In his August 31 "Best of the Web Today" column, The Wall Street Journal's James Taranto joked about the October 2000 plane crash that killed Missouri's Democratic governor, Mel Carnahan. At a convention-week “bash” held by Americans for Tax Reform's Grover Norquist at the New York Yacht Club on August 30, Taranto chatted up the Republican candidate for Missouri's third congressional district, Bill Federer. Federer's challenger is Russ Carnahan, son of the late governor.
From Taranto's "Best of the Web Today" column in the August 31 edition of OpinionJournal.com, the website of The Wall Street Journal's editorial page:
We spent some time chatting with Bill Federer of Missouri, the Republican candidate for the seat currently held by Dick “Miserable Failure” Gephardt. Federer challenged Gephardt in 2000 and lost, 58% to 40%, but Gephardt is now retiring after his own miserable failure of a presidential campaign. Federer told us his opponent is Russ Carnahan, “the son of the governor who was killed in a plane crash.”
“If he was killed in a plane crash, how can he be running for Congress?” we asked.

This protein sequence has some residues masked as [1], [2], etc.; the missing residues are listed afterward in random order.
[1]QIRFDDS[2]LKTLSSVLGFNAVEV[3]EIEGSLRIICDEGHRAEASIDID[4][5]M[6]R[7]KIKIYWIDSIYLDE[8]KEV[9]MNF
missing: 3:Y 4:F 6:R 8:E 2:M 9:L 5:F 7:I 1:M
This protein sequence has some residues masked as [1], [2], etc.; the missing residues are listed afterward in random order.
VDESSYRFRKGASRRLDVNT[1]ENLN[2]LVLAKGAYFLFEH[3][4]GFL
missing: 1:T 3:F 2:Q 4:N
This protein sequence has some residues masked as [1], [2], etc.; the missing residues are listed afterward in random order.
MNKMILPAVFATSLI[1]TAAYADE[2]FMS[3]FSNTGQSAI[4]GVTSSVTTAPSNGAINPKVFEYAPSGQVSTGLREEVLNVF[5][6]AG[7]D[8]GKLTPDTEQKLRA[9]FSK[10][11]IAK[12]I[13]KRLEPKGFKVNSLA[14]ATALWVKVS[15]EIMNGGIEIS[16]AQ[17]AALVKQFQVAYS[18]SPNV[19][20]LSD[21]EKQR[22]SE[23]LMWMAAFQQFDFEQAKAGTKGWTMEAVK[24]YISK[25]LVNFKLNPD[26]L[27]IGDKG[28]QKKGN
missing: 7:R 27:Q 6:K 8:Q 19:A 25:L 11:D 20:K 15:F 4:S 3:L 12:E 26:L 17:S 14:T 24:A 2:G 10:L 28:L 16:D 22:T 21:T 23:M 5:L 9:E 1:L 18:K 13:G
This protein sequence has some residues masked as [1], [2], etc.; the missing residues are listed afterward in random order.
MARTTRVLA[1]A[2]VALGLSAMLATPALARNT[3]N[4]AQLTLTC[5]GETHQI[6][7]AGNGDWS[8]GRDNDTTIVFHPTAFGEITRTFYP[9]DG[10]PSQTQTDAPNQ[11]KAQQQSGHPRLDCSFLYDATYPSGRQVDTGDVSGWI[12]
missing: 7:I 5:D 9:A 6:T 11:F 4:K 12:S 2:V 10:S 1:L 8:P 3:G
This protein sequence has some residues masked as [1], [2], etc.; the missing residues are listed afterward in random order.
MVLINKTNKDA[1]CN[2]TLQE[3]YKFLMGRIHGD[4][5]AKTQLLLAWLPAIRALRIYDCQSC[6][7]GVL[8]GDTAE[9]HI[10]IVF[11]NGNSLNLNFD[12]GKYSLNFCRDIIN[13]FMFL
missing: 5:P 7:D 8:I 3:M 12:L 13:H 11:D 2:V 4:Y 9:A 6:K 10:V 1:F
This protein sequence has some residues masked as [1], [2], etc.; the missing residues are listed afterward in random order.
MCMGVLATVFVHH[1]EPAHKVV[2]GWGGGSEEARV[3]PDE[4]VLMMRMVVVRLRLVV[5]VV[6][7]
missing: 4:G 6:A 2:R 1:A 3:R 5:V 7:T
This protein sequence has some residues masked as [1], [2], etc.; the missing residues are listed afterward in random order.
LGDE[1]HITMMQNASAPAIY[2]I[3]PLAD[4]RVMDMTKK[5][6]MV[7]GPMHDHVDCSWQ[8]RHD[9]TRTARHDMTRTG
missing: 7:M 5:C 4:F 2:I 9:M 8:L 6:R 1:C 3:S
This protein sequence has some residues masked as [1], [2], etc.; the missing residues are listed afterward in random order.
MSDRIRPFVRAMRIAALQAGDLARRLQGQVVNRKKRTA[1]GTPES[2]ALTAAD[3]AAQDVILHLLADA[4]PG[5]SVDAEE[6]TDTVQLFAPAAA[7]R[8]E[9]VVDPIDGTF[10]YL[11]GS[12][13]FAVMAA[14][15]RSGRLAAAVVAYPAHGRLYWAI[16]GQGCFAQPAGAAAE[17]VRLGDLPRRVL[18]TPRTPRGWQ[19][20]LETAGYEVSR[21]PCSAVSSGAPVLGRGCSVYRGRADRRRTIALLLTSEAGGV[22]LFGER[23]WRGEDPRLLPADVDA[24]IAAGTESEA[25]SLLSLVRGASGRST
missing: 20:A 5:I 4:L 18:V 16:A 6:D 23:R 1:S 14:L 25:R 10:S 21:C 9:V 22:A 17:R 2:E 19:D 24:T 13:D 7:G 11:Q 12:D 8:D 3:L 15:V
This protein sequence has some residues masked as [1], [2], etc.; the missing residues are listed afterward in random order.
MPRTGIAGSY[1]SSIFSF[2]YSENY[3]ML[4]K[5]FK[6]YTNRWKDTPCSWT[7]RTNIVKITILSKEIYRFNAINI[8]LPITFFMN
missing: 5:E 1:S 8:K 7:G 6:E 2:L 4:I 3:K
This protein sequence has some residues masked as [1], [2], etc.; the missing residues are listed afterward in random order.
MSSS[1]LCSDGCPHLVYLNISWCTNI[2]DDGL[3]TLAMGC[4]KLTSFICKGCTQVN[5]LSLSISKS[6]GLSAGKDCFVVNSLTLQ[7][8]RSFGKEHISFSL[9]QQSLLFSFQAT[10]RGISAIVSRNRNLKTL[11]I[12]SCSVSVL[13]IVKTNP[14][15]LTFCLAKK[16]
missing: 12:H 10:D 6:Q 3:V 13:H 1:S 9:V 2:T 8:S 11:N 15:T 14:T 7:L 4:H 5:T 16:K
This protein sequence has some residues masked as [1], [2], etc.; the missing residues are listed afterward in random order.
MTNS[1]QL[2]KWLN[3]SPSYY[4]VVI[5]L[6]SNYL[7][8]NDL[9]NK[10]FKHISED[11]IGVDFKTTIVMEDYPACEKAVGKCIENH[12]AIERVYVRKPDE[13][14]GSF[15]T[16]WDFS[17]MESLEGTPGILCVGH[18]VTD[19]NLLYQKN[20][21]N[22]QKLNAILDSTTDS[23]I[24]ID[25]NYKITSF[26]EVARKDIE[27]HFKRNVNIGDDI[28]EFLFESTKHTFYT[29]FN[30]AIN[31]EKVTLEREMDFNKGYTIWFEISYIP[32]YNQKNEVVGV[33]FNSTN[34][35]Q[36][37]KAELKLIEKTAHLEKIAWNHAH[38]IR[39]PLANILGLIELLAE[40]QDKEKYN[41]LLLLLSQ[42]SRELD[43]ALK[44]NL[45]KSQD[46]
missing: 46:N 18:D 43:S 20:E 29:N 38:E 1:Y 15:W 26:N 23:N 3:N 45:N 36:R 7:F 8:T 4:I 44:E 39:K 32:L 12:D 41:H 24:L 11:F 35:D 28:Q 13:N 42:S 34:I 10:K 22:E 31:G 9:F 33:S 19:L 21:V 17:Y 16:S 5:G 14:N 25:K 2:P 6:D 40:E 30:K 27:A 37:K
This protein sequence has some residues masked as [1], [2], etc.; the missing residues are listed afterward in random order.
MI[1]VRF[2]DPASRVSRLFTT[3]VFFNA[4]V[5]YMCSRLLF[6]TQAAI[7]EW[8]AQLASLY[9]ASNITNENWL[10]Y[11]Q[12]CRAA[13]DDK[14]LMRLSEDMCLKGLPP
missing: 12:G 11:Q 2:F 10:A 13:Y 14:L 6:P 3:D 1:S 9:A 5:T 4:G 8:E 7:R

It turns out the subordinate clause referred to the governor; this son was not on board the plane when it crashed. But it occurred to us that we were silly to ask the question anyway. After all, if the son who did die in the plane crash were to be elected in Congress, he would only follow in the footsteps of his dad, who won his 2000 Senate race three weeks after his death. In fact, Missouri hasn't elected a live Democrat to the Senate since 1980, so a pulse may well be a political liability.
Although he died in a plane crash before Election Day, Mel Carnahan was elected to represent Missouri in the U.S. Senate -- defeating the incumbent Republican senator, John Ashcroft, who was appointed the following month by President George W. Bush to be U.S. attorney general.
To read Taranto's “Best of the Web” ruminations on the death of another American politician killed in a plane crash, see MMFA's item "Taranto, Limbaugh, and Goldberg distorted Teresa Heinz Kerry's comments about late husband."